Beware of darkness
Watch out now, take care
Beware of the thoughts that linger
Winding up inside your head
There is a line in the Gospel which I’ve always found somewhat enigmatic “The eye is the lamp of the body. So, if your eye is healthy, your whole body will be full of light; but if your eye is unhealthy, your whole body will be full of darkness. If then the light in you is darkness, how great is the darkness!” (Matt 6:22-23) I guess that it points towards the same idea that Gautama Buddha gives as “All that we are is the result of what we have thought: it is founded on our thoughts, it is made up of our thoughts. If a man speaks or acts with an evil thought, pain follows him, as the wheel follows the foot of the ox that draws the carriage” (Twin Verses 1)
It is, I suppose, characteristic of the differences between Christianity and Buddhism that where Jesus begins from the external world and works inwards Buddha begins from the internal realm and works outward. Whatever the initial mechanism might be in any event the suggestion is that the thing upon which we most focus becomes fused with ourselves to such an extent that we cease to be in any way independent from it (like Gollum and the One Ring.) In times of great societal stress like that experienced in the time and at the place where I am now writing (the United Kingdom, March 2017) the temptation to obsess about world-changing events is huge.
Much of what I see on social media appears to be produced by people who have developed a Gollum Syndrome. Almost everything they observe, think over and comment upon is filtered through what they feel about their particular Precious. I use the word feel advisedly since it goes beyond mere intellectual analysis. They have become so invested in what, perhaps, in the beginning was simply a reasoned opinion that reason, thought and intellect have become junior partners in the coalition between mind and emotion.
One consequence of this is that highly intelligent, extremely well educated and normally empathetic people will believe (and retweet) the most egregious nonsense without any evidence whatsoever provided it weakens the other side in some way. Normally sharp critical faculties and analytical tools which are still used effectively in other contexts get abandoned in such cases as the powerful feeling that this thing must be right becomes an all sufficient proof that it is right.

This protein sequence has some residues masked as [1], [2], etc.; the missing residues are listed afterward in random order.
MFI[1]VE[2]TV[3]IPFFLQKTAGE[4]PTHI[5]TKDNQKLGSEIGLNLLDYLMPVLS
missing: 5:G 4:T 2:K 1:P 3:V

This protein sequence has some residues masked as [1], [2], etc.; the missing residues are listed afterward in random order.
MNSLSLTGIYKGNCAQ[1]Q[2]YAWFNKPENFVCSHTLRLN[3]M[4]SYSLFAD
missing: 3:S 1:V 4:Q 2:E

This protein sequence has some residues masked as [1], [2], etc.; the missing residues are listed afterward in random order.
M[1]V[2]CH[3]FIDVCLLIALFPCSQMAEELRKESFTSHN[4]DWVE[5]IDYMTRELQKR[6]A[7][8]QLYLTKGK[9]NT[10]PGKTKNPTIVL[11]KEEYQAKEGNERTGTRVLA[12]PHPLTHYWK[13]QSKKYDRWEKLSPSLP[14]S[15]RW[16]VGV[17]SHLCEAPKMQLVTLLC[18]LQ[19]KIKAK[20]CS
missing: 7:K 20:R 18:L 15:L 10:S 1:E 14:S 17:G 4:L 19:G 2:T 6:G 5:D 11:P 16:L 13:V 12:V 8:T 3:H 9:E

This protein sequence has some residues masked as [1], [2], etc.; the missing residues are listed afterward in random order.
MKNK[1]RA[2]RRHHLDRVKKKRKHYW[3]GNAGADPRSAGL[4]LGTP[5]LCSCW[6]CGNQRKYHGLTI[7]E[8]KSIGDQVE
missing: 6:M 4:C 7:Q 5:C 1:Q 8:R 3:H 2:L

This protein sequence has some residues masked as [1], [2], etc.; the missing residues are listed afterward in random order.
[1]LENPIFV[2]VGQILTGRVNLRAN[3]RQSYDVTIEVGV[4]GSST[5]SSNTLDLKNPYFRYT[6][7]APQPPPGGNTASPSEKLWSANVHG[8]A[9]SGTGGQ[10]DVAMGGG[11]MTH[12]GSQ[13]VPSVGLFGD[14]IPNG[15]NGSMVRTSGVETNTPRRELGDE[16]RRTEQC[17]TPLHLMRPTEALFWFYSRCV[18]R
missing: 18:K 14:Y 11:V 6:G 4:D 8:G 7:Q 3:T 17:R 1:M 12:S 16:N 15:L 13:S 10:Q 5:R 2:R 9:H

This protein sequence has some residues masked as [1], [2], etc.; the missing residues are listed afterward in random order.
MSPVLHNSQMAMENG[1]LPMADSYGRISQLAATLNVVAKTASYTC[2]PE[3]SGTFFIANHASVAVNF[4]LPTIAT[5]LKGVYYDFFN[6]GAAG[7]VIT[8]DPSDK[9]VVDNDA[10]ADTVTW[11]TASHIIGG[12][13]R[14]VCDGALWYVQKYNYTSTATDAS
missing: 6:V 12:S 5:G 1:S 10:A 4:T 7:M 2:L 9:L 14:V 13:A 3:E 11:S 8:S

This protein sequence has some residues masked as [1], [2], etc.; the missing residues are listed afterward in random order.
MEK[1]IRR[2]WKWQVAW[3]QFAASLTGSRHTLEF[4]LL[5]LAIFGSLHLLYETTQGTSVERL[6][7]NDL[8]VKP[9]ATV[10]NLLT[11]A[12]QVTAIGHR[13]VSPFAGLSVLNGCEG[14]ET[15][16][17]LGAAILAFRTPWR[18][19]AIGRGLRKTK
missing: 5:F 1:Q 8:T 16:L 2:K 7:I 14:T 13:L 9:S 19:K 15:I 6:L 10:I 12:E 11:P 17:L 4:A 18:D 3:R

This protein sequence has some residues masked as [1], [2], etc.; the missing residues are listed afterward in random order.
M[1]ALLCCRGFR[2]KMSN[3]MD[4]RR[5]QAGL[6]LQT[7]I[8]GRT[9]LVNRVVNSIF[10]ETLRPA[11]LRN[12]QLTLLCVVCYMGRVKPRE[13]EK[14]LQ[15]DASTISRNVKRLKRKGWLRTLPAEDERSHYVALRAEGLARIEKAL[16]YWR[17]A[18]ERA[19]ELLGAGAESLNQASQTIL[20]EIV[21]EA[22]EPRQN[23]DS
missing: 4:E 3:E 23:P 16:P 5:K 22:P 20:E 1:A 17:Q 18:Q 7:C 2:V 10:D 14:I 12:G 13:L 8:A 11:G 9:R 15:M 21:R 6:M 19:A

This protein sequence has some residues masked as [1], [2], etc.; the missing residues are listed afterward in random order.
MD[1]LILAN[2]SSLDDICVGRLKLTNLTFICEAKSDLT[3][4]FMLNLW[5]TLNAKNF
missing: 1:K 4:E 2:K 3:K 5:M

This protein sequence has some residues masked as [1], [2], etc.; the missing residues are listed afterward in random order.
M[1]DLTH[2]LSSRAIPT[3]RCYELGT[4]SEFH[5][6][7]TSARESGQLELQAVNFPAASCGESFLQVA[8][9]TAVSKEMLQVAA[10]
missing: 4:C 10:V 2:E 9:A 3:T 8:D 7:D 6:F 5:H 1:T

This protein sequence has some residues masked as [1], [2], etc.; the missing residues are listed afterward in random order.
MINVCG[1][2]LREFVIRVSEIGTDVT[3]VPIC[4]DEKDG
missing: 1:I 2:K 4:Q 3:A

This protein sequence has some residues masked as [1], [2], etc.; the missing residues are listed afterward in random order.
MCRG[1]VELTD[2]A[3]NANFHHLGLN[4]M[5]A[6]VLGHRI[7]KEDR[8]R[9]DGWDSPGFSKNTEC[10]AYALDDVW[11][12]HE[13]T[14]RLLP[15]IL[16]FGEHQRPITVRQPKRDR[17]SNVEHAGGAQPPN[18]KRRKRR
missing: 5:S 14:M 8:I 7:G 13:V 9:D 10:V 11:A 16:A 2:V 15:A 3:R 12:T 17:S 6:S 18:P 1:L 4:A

The parallel with the One Ring is not precise because humans possess the capacity to transform that which is light in itself into darkness within the person who looks at it. That is, an object may be good in itself, a peaceful Europe, a socially just America, but once it has been processed by a passion-distorted consciousness it becomes something else; a bludgeon aimed at enemies rather than a philosophy intended to effect social and political improvements.
The only remedy for those afflicted with Gollum Syndrome is, I think, detachment. There is nothing wrong with passionate commitment to a cause, emotion gives an energy which desiccated intellect on its own would lack. Yet these things, thought and feeling, should always be held in a good working balance. If you suspect that your superior centres of reason are being overwhelmed by waves of passion then remedial action becomes an urgent necessity.
Detachment does not mean distraction, taking your mind of the issue for a few hours by listening to music, going for a run or doing some gardening. Nor does it necessarily mean abandonment, giving up your cause altogether. What it does mean is immersing yourself, your whole self, in some activity which transcends the limitations of any one political or social struggle, however important it may be, and doing this for an hour or two every single day, preferably at the start of the day. As a Catholic when I say this what I mean, of course, is prayer and meditation but other options are available. However that may be once you have done so you can return to your cause of choice anew with a different and more dispassionate perspective upon it. This will enable you to use to the full the analytical and critical skills which you have been holding in abeyance. Thus detachment not frenzy provides your greatest chance of success.
George Harrison knew what he was about when he used words like linger and winding, the process he describes is insidious and pervasive. It can creep up on us without us noticing it. When we do realise, though, it is important not to justify ourselves by reference to the supreme importance of the issues. Defective tools will perform defective work doing more harm than good. We will best serve the thing we love by detaching ourselves from it in order to re-form our Self.
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My other blog is Catholic Scot
The picture is George Harrison taken by Barry Feinstein